Anti-LGBT Religious Right figures such as Rick Santorum and Tony Perkins have made their voices heard in the news media, as we've all observed. But just how prevalent are anti-LGBT religious voices in the media, and how representative are they of the religious community at large? A new report sheds light on the matter.
The Gay and Lesbian Alliance Against Defamation (GLAAD) and the Center on Religion & the Professions just released a new report entitled Missing Voices: A Study of Religious Voices in Mainstream Media Reports About LGBT Equality.
The report discusses ways in which the American news media depicts religious voices in its coverage of LGBT issues. During a time in which both religion and LGBT equality have become important issues in the public square, this report couldn't be more timely.
The study examined LGBT-related content from 15 mainstream news outlets and broadcast programs from January 2009 to July 2011. The most commonly cited sources in LGBT-related news content were politicians or government officials (28%), community members (22%), activists and advocates (21%), and religious spokespersons (9%). Of the organizations coded for religious affiliation, over 50% were evangelical Christian groups.
Of the messages conveyed by those cited in news stories, 50% were positive toward LGBTs, roughly 32% were neutral, and roughly 19% were negative. However, religious spokespeople were more likely to provide negative messages than the general sample. Roman Catholic and evangelical Protestants were more likely to share negative messages, but mainline Christians and black Protestants were more likely to share positive messages.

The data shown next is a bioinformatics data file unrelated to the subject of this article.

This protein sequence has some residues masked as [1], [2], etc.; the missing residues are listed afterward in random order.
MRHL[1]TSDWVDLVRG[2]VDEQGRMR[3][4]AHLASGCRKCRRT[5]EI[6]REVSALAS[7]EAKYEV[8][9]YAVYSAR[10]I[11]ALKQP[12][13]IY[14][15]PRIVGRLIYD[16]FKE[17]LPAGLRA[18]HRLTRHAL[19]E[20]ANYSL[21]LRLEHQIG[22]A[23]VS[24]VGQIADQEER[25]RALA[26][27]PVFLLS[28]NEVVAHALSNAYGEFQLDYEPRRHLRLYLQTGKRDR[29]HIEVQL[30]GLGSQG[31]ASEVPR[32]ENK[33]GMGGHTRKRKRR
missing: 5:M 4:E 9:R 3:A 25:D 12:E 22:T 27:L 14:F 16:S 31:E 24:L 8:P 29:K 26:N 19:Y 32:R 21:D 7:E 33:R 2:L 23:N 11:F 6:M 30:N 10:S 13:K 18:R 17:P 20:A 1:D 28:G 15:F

The report observes that the media often depicts religion and LGBT issues as opposed to each other (the "gays versus religion" frame). When media outlets use religious sources in news stories on LGBT issues, they are likely to cite conservative Christian sources who view LGBT rights negatively. On the other hand, pro-LGBT sources cited in news stories are frequently presented without any notation of their religious affiliation. The news stories studied in this sample did not consistently cite progressive, pro-LGBT religious voices. The report concludes that such imbalances in media ignore religious pluralism in the U.S. and obscure the presence of pro-LGBT religious voices.
The authorship speculates that religious illiteracy may play a role in this imbalance. The report notes that even journalists can suffer from religious illiteracy -- a lack of knowledge about religion, even the religion one espouses -- which in turn can contribute to polarized media depictions of religion and LGBT issues.
Missing Voices serves as a reminder that the relationship between religion and LGBT issues is more complex than it appears in the media. While anti-LGBT religious voices figure prominently in the news, they have a disproportionate presence. We must remember that religious figures do not speak in one voice on LGBT issues, and a growing number of religious leaders and organizations support the LGBT community. Furthermore, LGBT Christians are living reminders that religion and LGBT status need not be diametrically opposed. In short, GLAAD's latest report serves as a reminder that balanced coverage of these issues in the news is vital.
For additional news and commentary, visit the following links.
Huffington Post: Where Are the Pro-LGBT Religious Voices in Mainstream Media?
Instinct: Pro-LGBT Religious Voices Underrepresented In The Media, Finds New GLAAD Study